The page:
'Tis sweet to win, no matter how, one's laurels By blood or ink; 'tis sweet to put an end To strife; 'tis sometimes sweet to have our quarrels, Particularly with a tiresome friend; Sweet is old wine in bottles, ale in barrels; Dear is the helpless creature we defend Against the world; and dear the schoolboy spot We ne'er forget, though there we are forgot.
It is scarcity and plenty that make the vulgar take things to be precious or worthless; they call a diamond very beautiful because it is like pure water, and then would bot exchange for one for ten barrels of water.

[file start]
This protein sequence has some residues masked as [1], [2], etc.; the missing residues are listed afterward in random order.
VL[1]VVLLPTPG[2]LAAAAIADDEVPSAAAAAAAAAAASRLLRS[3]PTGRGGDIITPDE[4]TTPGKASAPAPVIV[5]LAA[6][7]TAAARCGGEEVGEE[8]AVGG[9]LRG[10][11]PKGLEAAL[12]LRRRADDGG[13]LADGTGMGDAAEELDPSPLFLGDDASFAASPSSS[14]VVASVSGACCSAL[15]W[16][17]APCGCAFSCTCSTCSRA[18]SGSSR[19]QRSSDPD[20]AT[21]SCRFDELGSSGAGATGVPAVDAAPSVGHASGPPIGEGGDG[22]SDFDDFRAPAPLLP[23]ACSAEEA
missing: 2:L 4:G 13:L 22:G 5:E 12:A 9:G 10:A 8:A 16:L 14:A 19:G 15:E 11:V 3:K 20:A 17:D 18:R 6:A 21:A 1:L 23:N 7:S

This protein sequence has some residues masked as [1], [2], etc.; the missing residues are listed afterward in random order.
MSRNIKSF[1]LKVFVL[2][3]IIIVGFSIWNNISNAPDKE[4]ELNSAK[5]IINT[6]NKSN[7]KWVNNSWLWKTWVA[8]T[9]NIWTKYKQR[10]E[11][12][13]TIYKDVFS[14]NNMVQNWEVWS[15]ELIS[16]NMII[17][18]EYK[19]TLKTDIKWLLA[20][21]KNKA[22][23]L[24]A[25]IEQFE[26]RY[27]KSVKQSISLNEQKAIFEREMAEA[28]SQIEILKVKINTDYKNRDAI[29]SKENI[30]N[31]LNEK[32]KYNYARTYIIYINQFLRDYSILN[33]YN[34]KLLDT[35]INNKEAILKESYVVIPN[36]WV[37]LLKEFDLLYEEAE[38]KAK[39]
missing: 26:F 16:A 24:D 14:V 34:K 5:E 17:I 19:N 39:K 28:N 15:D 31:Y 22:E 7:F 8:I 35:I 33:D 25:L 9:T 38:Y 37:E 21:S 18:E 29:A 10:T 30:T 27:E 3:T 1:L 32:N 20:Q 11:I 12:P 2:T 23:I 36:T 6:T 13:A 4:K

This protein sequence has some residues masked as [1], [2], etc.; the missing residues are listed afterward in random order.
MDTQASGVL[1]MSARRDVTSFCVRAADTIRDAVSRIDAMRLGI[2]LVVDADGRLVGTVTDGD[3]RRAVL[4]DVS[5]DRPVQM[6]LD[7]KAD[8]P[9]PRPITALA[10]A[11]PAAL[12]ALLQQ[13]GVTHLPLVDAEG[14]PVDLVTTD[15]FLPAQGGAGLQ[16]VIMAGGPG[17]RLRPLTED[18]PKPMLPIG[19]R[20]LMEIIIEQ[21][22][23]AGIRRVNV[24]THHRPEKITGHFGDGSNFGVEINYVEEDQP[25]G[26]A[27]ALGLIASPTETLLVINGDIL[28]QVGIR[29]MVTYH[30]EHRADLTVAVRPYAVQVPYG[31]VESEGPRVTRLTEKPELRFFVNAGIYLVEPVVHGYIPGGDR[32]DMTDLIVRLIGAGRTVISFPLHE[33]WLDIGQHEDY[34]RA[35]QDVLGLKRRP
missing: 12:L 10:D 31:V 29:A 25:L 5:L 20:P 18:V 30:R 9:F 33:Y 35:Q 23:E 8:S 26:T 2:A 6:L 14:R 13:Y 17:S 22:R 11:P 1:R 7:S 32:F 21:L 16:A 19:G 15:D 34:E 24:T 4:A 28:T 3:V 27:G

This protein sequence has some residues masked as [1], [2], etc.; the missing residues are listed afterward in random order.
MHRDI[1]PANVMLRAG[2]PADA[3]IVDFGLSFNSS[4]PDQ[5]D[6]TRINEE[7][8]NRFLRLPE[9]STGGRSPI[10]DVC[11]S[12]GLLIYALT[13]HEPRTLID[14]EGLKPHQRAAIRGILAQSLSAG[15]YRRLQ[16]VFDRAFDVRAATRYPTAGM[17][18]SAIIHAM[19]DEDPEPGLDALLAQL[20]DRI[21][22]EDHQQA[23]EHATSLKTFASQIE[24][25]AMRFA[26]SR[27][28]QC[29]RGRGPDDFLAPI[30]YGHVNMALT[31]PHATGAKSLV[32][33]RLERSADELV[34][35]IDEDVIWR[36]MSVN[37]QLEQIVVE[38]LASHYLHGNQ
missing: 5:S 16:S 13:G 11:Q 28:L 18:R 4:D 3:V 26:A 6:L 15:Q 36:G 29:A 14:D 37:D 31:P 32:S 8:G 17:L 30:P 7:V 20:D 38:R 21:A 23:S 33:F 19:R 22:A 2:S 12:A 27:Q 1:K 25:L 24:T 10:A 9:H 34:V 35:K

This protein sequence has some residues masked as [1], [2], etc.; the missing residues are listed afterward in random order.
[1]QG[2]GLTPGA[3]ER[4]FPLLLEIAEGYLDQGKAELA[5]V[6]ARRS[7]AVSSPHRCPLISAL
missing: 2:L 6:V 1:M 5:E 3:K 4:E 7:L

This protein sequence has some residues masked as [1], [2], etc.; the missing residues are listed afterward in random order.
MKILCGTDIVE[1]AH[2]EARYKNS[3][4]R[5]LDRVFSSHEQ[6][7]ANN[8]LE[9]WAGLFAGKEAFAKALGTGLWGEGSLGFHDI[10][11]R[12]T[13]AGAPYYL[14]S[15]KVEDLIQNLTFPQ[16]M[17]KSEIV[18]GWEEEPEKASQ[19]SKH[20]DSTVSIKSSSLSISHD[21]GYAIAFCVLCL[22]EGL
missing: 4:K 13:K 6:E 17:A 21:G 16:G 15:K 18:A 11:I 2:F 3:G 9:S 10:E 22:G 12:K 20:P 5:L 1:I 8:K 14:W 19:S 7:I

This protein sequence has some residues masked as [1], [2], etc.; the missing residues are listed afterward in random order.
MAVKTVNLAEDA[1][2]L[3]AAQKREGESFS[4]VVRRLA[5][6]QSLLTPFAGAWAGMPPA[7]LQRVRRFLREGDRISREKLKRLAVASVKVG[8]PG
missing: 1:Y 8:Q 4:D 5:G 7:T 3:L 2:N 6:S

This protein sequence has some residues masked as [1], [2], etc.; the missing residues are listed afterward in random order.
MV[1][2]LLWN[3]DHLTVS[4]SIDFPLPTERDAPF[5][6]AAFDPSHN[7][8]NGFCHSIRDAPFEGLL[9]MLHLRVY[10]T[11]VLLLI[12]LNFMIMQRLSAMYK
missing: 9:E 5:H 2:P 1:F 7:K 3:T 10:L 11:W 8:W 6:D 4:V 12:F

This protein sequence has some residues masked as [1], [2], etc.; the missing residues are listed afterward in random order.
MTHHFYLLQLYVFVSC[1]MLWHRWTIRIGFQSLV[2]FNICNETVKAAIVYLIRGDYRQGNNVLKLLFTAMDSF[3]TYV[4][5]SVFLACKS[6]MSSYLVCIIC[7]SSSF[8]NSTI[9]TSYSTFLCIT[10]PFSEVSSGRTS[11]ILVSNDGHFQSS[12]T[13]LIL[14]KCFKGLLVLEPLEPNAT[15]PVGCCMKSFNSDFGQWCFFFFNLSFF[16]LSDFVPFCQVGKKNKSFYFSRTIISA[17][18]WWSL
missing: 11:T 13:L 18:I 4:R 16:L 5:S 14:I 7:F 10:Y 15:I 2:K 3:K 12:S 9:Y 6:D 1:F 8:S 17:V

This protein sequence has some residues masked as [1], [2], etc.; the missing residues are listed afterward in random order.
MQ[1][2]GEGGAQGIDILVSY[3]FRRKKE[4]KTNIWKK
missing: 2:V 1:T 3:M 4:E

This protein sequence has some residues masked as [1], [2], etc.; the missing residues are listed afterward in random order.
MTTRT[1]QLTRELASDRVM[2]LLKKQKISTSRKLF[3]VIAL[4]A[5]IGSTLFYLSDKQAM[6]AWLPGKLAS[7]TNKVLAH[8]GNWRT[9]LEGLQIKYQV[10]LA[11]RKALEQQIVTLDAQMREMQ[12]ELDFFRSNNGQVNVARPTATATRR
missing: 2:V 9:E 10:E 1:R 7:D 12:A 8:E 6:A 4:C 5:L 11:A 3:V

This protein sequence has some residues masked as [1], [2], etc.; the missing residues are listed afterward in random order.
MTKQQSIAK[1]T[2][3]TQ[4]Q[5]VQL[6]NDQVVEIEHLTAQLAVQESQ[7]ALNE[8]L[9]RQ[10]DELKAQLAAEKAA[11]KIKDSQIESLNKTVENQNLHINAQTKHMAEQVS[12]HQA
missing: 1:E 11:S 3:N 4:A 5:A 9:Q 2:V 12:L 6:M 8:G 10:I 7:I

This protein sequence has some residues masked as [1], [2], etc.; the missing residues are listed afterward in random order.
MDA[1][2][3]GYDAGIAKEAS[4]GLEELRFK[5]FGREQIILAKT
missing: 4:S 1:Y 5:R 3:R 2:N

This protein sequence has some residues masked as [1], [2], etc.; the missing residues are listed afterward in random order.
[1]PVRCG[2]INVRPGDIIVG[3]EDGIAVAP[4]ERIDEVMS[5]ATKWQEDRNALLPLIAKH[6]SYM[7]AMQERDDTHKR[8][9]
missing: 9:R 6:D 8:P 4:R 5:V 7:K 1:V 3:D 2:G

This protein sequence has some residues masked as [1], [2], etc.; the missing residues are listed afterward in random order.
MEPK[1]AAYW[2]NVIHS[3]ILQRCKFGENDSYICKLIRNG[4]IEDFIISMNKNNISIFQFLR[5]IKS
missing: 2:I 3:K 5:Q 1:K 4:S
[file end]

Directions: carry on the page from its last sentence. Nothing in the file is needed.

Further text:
"But what's this long face about, Mr. Starbuck; wilt thou not chase the white whale! art not game for Moby Dick?" "I am game for his crooked jaw, and for the jaws of Death too, Captain Ahab, if it fairly comes in the way of the business we follow; but I came here to hunt whales, not my commander's vengeance. How many barrels will thy vengeance yield thee even if thou gettest it, Captain Ahab? it will not fetch thee much in our Nantucket market."